Breaking News Bar
updated: 3/14/2019 8:13 AM

5 misconceptions about Opportunity Zones

Success - Article sent! close
  • Darryl Jacobs

    Darryl Jacobs


There's potential gold in the Opportunity Zone program, but investors need to know the rules to realize a windfall.

More than 80 Opportunity Zone funds representing billions of dollars have been established since the government launched the Opportunity Zone program in January 2018. Created by the Tax Cuts and Jobs Act of 2017, the program is designed to bring dollars into underinvested areas while offering a path for investors to deploy unrealized capital gains -- estimated at nearly $6 trillion -- into any of the 8,700 census tracts designated as Opportunity Zones in exchange for deferred or reduced taxes.

Our firm is helping individuals, corporations and partnerships set up OZ funds, which must adhere to strict guidelines dictating where, when and how the money can be deployed. Opportunity Zone benefits won't turn a bad deal into a good one. And, perhaps most importantly, investors need to understand the nuances of the program to ensure they get hoped-for tax deferrals or breaks.

Some areas of confusion are:

1. What qualifies as a capital gain

A capital gain can be from real estate, stock or other assets, but it must arise from a sale between Dec. 22, 2017, and Dec. 31, 2026, and be invested in a Qualified Opportunity Fund (QOF) within 180 days of the gain recognition date in order to qualify.

Sales to a spouse, child or other relative, or a trust set up to benefit such people, would not qualify, nor would a sale to a corporation if the seller owns 20 percent or more of its shares.

2. How long you have to invest the capital gain

Investors have 180 days from the day the gain is realized to invest in a fund. Then, the fund may have as many as 180 additional days before it must invest the money. You also can form your own closely held fund without third-party investors, which can buy you up to another six months.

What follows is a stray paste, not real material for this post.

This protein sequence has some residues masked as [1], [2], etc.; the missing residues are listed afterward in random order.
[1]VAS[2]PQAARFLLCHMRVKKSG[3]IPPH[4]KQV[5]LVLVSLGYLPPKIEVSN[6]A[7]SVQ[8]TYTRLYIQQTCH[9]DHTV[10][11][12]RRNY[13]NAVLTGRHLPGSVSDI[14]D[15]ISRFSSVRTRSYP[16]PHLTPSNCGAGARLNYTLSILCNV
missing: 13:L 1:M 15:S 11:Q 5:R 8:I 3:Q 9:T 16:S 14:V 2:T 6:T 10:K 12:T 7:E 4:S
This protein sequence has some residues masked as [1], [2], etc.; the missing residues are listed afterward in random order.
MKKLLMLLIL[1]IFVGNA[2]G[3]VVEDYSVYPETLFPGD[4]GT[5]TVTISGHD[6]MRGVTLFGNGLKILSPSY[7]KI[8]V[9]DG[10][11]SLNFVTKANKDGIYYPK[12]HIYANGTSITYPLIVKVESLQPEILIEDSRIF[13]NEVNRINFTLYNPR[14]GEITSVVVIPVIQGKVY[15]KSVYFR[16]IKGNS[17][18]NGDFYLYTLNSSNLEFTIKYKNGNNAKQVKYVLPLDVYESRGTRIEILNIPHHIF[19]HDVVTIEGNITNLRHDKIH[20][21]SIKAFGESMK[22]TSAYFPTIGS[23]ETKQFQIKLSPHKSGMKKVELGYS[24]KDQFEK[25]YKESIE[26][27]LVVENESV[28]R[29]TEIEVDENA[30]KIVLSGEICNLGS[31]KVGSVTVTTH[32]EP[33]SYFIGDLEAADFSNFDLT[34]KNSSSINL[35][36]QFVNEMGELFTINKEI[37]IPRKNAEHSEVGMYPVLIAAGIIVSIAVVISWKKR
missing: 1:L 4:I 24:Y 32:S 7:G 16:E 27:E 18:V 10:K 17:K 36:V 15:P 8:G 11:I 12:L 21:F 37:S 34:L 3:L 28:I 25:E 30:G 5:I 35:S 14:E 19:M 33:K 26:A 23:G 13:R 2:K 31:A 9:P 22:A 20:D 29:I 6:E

3. How much of the QOF must be invested in the Opportunity Zone

A QOF needs to invest more than 90 percent of its assets in a property or business within the Opportunity Zone. A business qualifies if "substantially all" -- defined as 70 percent -- of its property is located within zone boundaries. Under these parameters, the minimum amount required to be invested in eligible property would only be 63 percent.

After the initial tax year, the IRS will measure the amount invested twice a year -- on June 30 and Dec. 31 -- and if you fall below the required amount, you will be penalized.

4. What properties you can invest in

Properties must be newly constructed or "significantly rehabbed" within 31 months. In order to qualify, the renovation must be equal to the cost of the property itself (but not the underlying land). The property itself can be commercial or residential but can't be a "sin property," such as a liquor store or massage parlor.

5. How taxes are handled

If you invest in a QOF prior to Dec. 31, 2019, you may defer paying taxes on the original capital gain until divestiture or Dec. 31, 2026, whichever comes first. If you hold the investment for five years, you pay tax on 90 percent of the original gain; if you hold it for seven years, it's 85 percent. However, since the original gains are taxed no later than Dec. 31, 2026, you need to invest gains no later than Dec. 31, 2019, to get the maximum tax benefit.

While your initial QOF investment will ultimately be taxed, you do not have to pay any capital gains tax on appreciation from the investment as long as it's held for 10 years.

Besides spurring investment in distressed areas, Opportunity Zones offer investors a way to reduce their capital gains tax burdens. Still, questions about the program remain as the IRS works toward final guidance on how exactly it will work. In order to fully realize the many benefits, investors must first take time to learn the ABCs of OZs while staying abreast of changes that may influence their ultimate investment strategy.

• Darryl Jacobs is a founding partner of Ginsberg Jacobs LLC, a Chicago-based law firm.